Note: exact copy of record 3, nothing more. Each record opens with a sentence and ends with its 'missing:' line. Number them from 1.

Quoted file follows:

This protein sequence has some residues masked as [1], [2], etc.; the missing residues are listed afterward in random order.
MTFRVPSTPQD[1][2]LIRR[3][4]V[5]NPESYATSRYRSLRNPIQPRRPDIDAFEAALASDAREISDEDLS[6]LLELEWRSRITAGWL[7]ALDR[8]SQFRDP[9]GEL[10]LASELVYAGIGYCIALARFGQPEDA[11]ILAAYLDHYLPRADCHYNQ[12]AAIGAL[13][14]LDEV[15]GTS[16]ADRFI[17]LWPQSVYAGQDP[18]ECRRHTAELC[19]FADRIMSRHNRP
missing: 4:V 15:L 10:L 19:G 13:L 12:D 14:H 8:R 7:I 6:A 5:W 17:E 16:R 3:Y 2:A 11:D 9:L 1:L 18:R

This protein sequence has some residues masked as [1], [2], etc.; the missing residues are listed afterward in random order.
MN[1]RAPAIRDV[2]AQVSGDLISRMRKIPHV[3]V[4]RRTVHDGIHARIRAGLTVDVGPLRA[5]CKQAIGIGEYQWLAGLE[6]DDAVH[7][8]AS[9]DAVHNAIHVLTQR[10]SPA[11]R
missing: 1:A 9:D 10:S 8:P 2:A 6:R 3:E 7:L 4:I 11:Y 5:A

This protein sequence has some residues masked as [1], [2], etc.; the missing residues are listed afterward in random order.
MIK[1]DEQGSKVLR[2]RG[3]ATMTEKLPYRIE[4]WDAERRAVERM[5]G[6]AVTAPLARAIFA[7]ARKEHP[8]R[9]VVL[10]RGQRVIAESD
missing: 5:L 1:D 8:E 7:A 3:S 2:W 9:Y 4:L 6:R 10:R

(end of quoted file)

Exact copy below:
This protein sequence has some residues masked as [1], [2], etc.; the missing residues are listed afterward in random order.
MIK[1]DEQGSKVLR[2]RG[3]ATMTEKLPYRIE[4]WDAERRAVERM[5]G[6]AVTAPLARAIFA[7]ARKEHP[8]R[9]VVL[10]RGQRVIAESD
missing: 5:L 1:D 8:E 7:A 3:S 2:W 9:Y 4:L 6:R 10:R